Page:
Total Lunar Eclipse of September 27, 2015
A Super Moon Eclipse!

The fourth lunar eclipse in the last 18 months will occur on Sunday night, September 27, 2015. This eclipse will be visible across much of North America (as well as other locations). As long as the skies are clear in New Mexico, the eclipse will be visible just after moonrise.

Additionally, this eclipse will occur during a "Super Moon" when the mood appears 7% larger than average!

A lunar eclipse occurs only during a full moon, when the moon passes through the shadow of the earth (see diagram below).  During a total lunar eclipse, the moon often has a vibrant red-orange hue, as shown in the photograph to the right, taken by Becky Ramotowski in Tijeras in 2009. 

This striking color is due to the Earth's atmosphere!  Without an atmosphere, the moon would be black during a total lunar eclipse.  However, small particles in the atmosphere both refract and scatter sunlight. As with a sunset, the shorter wavelengths of the sun's visible light (blue and violet) are scattered the most, with the longer wavelenths (red and orange) remaining.  The amount of dust in the atmosphere and the presence of clouds affect the color of the moon during an eclipse.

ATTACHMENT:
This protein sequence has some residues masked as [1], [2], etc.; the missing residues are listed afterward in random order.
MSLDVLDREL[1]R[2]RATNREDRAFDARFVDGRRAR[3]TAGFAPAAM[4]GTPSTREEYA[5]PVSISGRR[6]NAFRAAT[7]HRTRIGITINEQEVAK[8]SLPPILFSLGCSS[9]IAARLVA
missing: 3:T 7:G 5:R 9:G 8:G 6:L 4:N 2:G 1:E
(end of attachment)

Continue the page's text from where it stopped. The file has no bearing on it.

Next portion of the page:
Lunar eclipses are considered total when the moon passes completely into Earth's umbral, or darkest, shadow. The eclipses are viewable from the night side of the earth.


Earth's shadow is cone-shaped and is defined by two areas.  The umbra is the darkest portion of the earth's shadow (dark gray in the figure to the right) and is the area where the sun's light is completely blocked.  The penumbra is the transitional area between the regions of total shadow and total illumination (light gray on the figure).  As the moon moves from the penumbra to the umbra during a total lunar eclipse, the illuminated moon will take on the orange or red glow.

graphic of Earths shadow on moon

The graphic below is a schematic of the upcoming solar eclipse  (times are MDT):

graphic of lunar eclipse

(More specifice details are available here.)


For more information on the lunar eclipse, vist the NASA lunar eclipse site.

For some photos from previous lunar eclipse events, see the NASA eclipse photography page and the NASA Astronomy picture of the day. is the U.S. government's official web portal to all federal, state and local government web resources and services.